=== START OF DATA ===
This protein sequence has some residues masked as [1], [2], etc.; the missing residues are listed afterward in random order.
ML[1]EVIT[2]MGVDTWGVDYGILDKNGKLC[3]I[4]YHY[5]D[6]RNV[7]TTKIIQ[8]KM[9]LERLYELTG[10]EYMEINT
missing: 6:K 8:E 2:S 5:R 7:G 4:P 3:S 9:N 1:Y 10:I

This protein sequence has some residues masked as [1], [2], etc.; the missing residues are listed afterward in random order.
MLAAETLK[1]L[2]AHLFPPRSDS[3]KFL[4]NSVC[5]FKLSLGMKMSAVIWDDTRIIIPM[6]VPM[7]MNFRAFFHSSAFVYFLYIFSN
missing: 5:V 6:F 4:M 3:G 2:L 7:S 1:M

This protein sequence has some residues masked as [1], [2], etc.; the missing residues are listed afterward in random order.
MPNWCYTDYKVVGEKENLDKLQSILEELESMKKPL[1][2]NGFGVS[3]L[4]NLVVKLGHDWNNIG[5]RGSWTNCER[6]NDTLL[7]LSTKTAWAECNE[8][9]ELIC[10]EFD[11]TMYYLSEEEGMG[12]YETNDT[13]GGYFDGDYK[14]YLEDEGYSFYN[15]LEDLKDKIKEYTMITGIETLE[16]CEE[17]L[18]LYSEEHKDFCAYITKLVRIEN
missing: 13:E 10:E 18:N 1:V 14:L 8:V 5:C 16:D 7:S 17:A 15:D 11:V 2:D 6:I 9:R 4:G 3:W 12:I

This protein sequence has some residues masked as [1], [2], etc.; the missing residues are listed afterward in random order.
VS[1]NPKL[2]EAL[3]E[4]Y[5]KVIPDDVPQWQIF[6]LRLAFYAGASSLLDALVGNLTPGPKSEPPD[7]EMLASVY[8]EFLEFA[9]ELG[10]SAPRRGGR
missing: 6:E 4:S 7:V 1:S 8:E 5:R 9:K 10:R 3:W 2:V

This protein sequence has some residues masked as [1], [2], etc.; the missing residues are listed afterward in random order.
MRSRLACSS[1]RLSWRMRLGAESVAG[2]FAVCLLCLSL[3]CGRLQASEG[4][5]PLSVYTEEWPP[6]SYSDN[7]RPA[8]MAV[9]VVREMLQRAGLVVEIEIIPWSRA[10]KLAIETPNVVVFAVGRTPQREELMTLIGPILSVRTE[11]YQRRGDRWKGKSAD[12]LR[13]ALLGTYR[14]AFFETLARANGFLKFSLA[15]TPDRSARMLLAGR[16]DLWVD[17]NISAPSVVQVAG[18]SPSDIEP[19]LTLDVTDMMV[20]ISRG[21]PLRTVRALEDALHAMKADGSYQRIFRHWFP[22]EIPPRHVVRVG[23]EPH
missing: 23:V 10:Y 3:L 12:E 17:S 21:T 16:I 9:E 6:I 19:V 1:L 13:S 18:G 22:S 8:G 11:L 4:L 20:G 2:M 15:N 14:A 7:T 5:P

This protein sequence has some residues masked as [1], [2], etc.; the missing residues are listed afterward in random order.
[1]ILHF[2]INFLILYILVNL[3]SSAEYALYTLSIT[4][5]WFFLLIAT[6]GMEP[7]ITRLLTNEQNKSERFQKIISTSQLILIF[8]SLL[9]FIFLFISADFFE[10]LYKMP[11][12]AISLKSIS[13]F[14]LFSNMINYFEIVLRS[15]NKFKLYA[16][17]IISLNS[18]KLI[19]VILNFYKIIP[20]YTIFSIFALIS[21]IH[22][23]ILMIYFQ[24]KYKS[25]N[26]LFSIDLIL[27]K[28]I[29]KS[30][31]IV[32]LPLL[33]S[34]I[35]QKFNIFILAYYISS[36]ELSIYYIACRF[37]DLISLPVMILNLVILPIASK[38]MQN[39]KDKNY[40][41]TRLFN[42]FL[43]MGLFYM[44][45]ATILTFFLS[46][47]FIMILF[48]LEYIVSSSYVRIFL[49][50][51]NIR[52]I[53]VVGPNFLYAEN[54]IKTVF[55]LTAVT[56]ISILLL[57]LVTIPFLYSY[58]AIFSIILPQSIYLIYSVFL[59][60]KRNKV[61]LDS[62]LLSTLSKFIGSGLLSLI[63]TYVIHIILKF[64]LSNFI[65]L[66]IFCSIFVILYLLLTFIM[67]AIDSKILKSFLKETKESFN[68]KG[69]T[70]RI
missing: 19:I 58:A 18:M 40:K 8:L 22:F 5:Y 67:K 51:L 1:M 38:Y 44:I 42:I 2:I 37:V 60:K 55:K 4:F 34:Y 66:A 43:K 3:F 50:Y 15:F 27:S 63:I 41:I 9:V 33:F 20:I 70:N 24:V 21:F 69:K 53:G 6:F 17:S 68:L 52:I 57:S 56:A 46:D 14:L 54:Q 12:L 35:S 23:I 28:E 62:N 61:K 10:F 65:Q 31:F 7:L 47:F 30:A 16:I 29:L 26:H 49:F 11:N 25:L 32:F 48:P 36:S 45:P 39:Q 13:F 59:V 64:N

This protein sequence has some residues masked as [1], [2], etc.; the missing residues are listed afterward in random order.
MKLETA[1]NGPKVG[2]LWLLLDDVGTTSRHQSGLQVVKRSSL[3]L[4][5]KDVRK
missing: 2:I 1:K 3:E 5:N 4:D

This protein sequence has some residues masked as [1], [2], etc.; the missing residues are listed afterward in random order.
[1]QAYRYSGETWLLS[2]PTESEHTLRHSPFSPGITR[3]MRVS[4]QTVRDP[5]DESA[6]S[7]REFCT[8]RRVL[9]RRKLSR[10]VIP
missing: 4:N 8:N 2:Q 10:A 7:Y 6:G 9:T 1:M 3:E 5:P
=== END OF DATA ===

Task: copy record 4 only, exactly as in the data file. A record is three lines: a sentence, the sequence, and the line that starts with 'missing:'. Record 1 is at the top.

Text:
This protein sequence has some residues masked as [1], [2], etc.; the missing residues are listed afterward in random order.
VS[1]NPKL[2]EAL[3]E[4]Y[5]KVIPDDVPQWQIF[6]LRLAFYAGASSLLDALVGNLTPGPKSEPPD[7]EMLASVY[8]EFLEFA[9]ELG[10]SAPRRGGR
missing: 6:E 4:S 7:V 1:S 8:E 5:R 9:K 10:R 3:W 2:V